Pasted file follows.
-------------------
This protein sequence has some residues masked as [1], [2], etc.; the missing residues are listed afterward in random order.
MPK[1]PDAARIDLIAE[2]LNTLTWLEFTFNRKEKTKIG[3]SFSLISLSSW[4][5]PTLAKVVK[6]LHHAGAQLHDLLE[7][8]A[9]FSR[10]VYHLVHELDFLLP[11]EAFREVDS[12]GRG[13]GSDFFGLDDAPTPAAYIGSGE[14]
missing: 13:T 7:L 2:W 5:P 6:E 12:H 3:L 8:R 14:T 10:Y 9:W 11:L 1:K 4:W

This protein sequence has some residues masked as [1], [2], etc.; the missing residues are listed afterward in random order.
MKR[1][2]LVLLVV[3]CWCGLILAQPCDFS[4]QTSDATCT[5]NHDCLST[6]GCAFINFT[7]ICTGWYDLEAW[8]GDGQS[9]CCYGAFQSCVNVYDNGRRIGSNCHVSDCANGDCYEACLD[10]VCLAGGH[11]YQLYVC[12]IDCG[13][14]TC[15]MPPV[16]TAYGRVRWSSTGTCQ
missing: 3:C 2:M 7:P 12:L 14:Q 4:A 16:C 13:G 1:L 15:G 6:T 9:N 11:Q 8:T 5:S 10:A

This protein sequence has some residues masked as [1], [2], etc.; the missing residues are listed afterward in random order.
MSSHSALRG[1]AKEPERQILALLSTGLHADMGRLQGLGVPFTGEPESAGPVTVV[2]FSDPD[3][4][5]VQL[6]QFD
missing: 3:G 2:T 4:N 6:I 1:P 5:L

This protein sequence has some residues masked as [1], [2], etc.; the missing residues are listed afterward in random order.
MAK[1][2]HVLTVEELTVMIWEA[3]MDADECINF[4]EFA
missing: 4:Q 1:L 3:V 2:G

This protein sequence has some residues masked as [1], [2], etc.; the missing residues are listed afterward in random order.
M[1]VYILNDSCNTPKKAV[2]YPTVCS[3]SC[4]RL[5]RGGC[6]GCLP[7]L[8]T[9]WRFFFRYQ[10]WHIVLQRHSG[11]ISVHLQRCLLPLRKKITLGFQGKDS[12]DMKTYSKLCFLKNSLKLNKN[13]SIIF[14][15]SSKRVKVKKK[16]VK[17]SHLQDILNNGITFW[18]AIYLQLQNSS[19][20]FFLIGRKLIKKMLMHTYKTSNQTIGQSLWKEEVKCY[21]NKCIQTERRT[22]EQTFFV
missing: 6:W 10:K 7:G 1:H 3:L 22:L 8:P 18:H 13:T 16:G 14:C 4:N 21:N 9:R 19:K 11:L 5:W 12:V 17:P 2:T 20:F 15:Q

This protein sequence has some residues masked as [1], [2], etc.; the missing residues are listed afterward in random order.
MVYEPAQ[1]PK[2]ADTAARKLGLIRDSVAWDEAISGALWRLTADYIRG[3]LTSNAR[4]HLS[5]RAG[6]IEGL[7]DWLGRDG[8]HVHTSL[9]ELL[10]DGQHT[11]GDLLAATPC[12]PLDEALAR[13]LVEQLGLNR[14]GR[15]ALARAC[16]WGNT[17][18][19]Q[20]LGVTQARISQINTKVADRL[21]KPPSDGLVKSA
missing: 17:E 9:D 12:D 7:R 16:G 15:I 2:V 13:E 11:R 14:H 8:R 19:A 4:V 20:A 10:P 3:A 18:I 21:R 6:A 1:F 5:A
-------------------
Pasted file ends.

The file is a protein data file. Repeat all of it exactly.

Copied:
This protein sequence has some residues masked as [1], [2], etc.; the missing residues are listed afterward in random order.
MPK[1]PDAARIDLIAE[2]LNTLTWLEFTFNRKEKTKIG[3]SFSLISLSSW[4][5]PTLAKVVK[6]LHHAGAQLHDLLE[7][8]A[9]FSR[10]VYHLVHELDFLLP[11]EAFREVDS[12]GRG[13]GSDFFGLDDAPTPAAYIGSGE[14]
missing: 13:T 7:L 2:W 5:P 6:E 12:H 3:L 8:R 14:T 10:Y 9:W 11:L 1:K 4:W

This protein sequence has some residues masked as [1], [2], etc.; the missing residues are listed afterward in random order.
MKR[1][2]LVLLVV[3]CWCGLILAQPCDFS[4]QTSDATCT[5]NHDCLST[6]GCAFINFT[7]ICTGWYDLEAW[8]GDGQS[9]CCYGAFQSCVNVYDNGRRIGSNCHVSDCANGDCYEACLD[10]VCLAGGH[11]YQLYVC[12]IDCG[13][14]TC[15]MPPV[16]TAYGRVRWSSTGTCQ
missing: 3:C 2:M 7:P 12:L 14:Q 4:A 16:C 13:G 1:L 15:G 6:T 9:N 11:Q 8:T 5:S 10:A

This protein sequence has some residues masked as [1], [2], etc.; the missing residues are listed afterward in random order.
MSSHSALRG[1]AKEPERQILALLSTGLHADMGRLQGLGVPFTGEPESAGPVTVV[2]FSDPD[3][4][5]VQL[6]QFD
missing: 3:G 2:T 4:N 6:I 1:P 5:L

This protein sequence has some residues masked as [1], [2], etc.; the missing residues are listed afterward in random order.
MAK[1][2]HVLTVEELTVMIWEA[3]MDADECINF[4]EFA
missing: 4:Q 1:L 3:V 2:G

This protein sequence has some residues masked as [1], [2], etc.; the missing residues are listed afterward in random order.
M[1]VYILNDSCNTPKKAV[2]YPTVCS[3]SC[4]RL[5]RGGC[6]GCLP[7]L[8]T[9]WRFFFRYQ[10]WHIVLQRHSG[11]ISVHLQRCLLPLRKKITLGFQGKDS[12]DMKTYSKLCFLKNSLKLNKN[13]SIIF[14][15]SSKRVKVKKK[16]VK[17]SHLQDILNNGITFW[18]AIYLQLQNSS[19][20]FFLIGRKLIKKMLMHTYKTSNQTIGQSLWKEEVKCY[21]NKCIQTERRT[22]EQTFFV
missing: 6:W 10:K 7:G 1:H 3:L 22:L 8:P 18:H 13:T 16:G 14:C 4:N 21:N 9:R 19:K 11:L 5:W 12:V 17:P 2:T 20:F 15:Q

This protein sequence has some residues masked as [1], [2], etc.; the missing residues are listed afterward in random order.
MVYEPAQ[1]PK[2]ADTAARKLGLIRDSVAWDEAISGALWRLTADYIRG[3]LTSNAR[4]HLS[5]RAG[6]IEGL[7]DWLGRDG[8]HVHTSL[9]ELL[10]DGQHT[11]GDLLAATPC[12]PLDEALAR[13]LVEQLGLNR[14]GR[15]ALARAC[16]WGNT[17][18][19]Q[20]LGVTQARISQINTKVADRL[21]KPPSDGLVKSA
missing: 17:E 9:D 12:D 7:R 16:G 15:I 2:V 13:E 11:R 14:H 8:R 19:A 4:V 20:A 10:P 3:A 18:I 21:R 6:A 1:F 5:A